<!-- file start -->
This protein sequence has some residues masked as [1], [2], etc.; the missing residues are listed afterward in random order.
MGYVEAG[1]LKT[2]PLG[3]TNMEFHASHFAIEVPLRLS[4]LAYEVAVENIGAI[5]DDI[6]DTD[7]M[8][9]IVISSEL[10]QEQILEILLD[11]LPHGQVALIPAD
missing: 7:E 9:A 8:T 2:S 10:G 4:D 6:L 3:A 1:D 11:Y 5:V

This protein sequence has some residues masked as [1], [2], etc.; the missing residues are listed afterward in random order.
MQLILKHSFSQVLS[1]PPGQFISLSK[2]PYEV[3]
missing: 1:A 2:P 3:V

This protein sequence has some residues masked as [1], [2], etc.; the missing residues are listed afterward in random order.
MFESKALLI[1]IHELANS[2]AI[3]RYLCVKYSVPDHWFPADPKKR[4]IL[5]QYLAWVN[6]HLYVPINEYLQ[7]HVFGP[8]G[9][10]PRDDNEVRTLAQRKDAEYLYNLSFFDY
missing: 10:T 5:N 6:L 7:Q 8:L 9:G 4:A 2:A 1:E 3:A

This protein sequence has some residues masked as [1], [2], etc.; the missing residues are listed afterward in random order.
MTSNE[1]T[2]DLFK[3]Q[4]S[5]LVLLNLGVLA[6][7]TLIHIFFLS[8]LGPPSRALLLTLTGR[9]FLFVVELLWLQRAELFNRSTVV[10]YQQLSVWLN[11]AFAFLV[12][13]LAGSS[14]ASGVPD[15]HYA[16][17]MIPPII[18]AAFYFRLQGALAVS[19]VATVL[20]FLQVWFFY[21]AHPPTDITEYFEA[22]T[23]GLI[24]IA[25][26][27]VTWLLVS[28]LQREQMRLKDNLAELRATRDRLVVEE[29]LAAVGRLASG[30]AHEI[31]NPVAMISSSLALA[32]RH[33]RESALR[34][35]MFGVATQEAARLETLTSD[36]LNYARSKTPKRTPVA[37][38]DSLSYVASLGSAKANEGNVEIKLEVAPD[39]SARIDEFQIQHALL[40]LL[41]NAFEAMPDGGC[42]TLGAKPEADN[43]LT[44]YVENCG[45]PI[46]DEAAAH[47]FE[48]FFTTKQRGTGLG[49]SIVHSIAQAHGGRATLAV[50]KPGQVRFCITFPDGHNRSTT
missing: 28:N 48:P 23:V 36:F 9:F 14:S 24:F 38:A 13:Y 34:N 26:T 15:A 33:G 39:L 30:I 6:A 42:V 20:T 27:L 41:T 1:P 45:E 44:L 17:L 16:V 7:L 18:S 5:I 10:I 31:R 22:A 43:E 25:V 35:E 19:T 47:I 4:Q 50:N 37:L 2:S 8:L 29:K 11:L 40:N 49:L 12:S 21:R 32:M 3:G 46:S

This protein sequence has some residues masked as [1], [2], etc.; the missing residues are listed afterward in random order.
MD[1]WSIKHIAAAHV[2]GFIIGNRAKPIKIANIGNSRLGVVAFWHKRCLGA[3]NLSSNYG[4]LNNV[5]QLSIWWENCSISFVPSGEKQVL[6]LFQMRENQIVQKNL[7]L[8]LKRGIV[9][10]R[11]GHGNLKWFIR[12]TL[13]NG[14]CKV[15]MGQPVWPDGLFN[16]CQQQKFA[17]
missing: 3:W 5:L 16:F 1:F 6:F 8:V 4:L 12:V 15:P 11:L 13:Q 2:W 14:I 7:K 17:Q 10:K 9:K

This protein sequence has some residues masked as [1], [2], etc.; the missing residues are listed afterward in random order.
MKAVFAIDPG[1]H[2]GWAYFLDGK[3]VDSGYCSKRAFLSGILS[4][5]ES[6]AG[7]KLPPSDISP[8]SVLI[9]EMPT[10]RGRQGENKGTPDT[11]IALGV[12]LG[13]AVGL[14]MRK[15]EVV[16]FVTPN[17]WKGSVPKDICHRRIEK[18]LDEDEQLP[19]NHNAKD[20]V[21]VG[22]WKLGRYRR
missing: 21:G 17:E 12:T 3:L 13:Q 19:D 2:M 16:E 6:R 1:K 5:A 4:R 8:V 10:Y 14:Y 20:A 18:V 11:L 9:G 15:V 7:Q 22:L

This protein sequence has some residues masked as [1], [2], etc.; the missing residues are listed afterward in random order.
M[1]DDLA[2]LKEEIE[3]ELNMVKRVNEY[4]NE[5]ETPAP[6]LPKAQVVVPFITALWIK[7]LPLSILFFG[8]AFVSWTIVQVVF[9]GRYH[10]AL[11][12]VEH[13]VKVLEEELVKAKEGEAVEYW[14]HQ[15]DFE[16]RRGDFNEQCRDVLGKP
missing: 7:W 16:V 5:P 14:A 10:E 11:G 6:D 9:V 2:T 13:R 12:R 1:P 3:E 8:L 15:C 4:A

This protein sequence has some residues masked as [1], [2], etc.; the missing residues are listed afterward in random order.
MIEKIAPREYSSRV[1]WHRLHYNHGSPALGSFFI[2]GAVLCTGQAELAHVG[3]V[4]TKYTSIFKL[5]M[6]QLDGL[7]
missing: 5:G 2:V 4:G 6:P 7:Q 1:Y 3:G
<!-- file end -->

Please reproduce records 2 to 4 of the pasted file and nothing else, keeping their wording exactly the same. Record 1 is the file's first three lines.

This protein sequence has some residues masked as [1], [2], etc.; the missing residues are listed afterward in random order.
MQLILKHSFSQVLS[1]PPGQFISLSK[2]PYEV[3]
missing: 1:A 2:P 3:V

This protein sequence has some residues masked as [1], [2], etc.; the missing residues are listed afterward in random order.
MFESKALLI[1]IHELANS[2]AI[3]RYLCVKYSVPDHWFPADPKKR[4]IL[5]QYLAWVN[6]HLYVPINEYLQ[7]HVFGP[8]G[9][10]PRDDNEVRTLAQRKDAEYLYNLSFFDY
missing: 10:T 5:N 6:L 7:Q 8:L 9:G 4:A 2:A 1:E 3:A

This protein sequence has some residues masked as [1], [2], etc.; the missing residues are listed afterward in random order.
MTSNE[1]T[2]DLFK[3]Q[4]S[5]LVLLNLGVLA[6][7]TLIHIFFLS[8]LGPPSRALLLTLTGR[9]FLFVVELLWLQRAELFNRSTVV[10]YQQLSVWLN[11]AFAFLV[12][13]LAGSS[14]ASGVPD[15]HYA[16][17]MIPPII[18]AAFYFRLQGALAVS[19]VATVL[20]FLQVWFFY[21]AHPPTDITEYFEA[22]T[23]GLI[24]IA[25][26][27]VTWLLVS[28]LQREQMRLKDNLAELRATRDRLVVEE[29]LAAVGRLASG[30]AHEI[31]NPVAMISSSLALA[32]RH[33]RESALR[34][35]MFGVATQEAARLETLTSD[36]LNYARSKTPKRTPVA[37][38]DSLSYVASLGSAKANEGNVEIKLEVAPD[39]SARIDEFQIQHALL[40]LL[41]NAFEAMPDGGC[42]TLGAKPEADN[43]LT[44]YVENCG[45]PI[46]DEAAAH[47]FE[48]FFTTKQRGTGLG[49]SIVHSIAQAHGGRATLAV[50]KPGQVRFCITFPDGHNRSTT
missing: 28:N 48:P 23:V 36:F 9:F 14:S 24:F 38:A 13:Y 34:N 26:T 15:A 33:G 39:L 30:I 6:A 42:V 20:T 27:L 41:T 1:P 45:E 44:L 17:L 16:V 7:L 18:S 5:I 10:I 31:R 22:A 43:E 25:V 35:E 19:T 47:I 4:Q 50:N 37:L 2:S 8:L 29:K 11:L 40:N 49:L 12:S 21:R 32:M 3:G 46:S